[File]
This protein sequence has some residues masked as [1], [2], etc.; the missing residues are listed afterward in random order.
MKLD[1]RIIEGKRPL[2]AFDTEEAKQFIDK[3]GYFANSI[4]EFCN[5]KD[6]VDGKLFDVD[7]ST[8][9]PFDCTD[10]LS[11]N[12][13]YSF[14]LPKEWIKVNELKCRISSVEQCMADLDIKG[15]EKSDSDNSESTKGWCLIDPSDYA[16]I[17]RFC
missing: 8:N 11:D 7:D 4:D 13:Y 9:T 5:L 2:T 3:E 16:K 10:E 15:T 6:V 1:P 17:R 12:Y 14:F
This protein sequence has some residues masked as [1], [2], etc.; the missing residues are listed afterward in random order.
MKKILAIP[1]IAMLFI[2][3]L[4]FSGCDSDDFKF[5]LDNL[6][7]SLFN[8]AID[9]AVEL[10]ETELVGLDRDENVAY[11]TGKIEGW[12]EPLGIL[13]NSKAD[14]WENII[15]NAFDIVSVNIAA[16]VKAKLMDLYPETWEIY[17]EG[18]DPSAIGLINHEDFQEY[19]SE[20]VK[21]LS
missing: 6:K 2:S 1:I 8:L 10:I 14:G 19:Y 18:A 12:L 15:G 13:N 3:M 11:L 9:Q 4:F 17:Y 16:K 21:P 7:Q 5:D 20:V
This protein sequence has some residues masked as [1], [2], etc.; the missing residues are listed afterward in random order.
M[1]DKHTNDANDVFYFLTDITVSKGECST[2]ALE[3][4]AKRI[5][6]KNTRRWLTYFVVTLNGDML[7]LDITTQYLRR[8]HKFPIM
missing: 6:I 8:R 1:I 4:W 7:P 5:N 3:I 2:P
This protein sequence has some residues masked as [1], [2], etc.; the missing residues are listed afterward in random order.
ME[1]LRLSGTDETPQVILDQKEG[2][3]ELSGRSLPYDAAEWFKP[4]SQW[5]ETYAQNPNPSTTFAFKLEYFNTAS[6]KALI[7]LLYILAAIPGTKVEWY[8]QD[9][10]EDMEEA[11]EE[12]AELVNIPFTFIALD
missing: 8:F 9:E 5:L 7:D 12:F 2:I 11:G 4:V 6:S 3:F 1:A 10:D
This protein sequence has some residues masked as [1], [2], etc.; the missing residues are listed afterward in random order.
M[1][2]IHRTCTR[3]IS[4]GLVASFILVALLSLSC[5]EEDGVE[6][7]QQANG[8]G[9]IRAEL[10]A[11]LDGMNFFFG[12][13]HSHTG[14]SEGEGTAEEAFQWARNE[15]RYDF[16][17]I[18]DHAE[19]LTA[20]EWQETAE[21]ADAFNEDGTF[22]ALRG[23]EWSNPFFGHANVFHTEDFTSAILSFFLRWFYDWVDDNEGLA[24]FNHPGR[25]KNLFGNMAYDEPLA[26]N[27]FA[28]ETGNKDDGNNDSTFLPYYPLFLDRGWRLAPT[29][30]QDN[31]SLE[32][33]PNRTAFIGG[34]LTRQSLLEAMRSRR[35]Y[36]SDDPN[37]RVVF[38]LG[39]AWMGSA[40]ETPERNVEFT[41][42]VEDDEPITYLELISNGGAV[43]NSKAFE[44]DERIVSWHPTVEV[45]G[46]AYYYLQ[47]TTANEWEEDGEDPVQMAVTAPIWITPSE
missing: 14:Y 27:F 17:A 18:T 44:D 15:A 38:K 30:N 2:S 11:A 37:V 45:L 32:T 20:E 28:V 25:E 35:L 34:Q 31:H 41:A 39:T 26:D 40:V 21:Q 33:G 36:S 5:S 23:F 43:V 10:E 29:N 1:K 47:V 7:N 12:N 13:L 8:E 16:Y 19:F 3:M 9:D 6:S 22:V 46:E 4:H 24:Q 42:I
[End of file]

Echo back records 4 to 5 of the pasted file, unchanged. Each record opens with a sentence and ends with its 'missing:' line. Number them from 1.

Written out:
This protein sequence has some residues masked as [1], [2], etc.; the missing residues are listed afterward in random order.
ME[1]LRLSGTDETPQVILDQKEG[2][3]ELSGRSLPYDAAEWFKP[4]SQW[5]ETYAQNPNPSTTFAFKLEYFNTAS[6]KALI[7]LLYILAAIPGTKVEWY[8]QD[9][10]EDMEEA[11]EE[12]AELVNIPFTFIALD
missing: 8:F 9:E 5:L 7:D 12:F 2:I 11:G 4:V 6:S 3:F 1:A 10:D
This protein sequence has some residues masked as [1], [2], etc.; the missing residues are listed afterward in random order.
M[1][2]IHRTCTR[3]IS[4]GLVASFILVALLSLSC[5]EEDGVE[6][7]QQANG[8]G[9]IRAEL[10]A[11]LDGMNFFFG[12][13]HSHTG[14]SEGEGTAEEAFQWARNE[15]RYDF[16][17]I[18]DHAE[19]LTA[20]EWQETAE[21]ADAFNEDGTF[22]ALRG[23]EWSNPFFGHANVFHTEDFTSAILSFFLRWFYDWVDDNEGLA[24]FNHPGR[25]KNLFGNMAYDEPLA[26]N[27]FA[28]ETGNKDDGNNDSTFLPYYPLFLDRGWRLAPT[29][30]QDN[31]SLE[32][33]PNRTAFIGG[34]LTRQSLLEAMRSRR[35]Y[36]SDDPN[37]RVVF[38]LG[39]AWMGSA[40]ETPERNVEFT[41][42]VEDDEPITYLELISNGGAV[43]NSKAFE[44]DERIVSWHPTVEV[45]G[46]AYYYLQ[47]TTANEWEEDGEDPVQMAVTAPIWITPSE
missing: 14:Y 27:F 17:A 18:T 44:D 15:A 38:K 30:N 2:S 11:A 37:V 45:L 32:T 20:E 28:V 25:E 35:L 34:Q 31:H 41:A 39:T 26:D 40:V 21:Q 33:G 36:S 5:S 23:F 43:V 10:E 29:N 1:K 47:V 7:N 12:N 13:L 8:E 16:Y 19:F 3:M 9:D 6:S 22:V 46:E 4:H 24:Q 42:I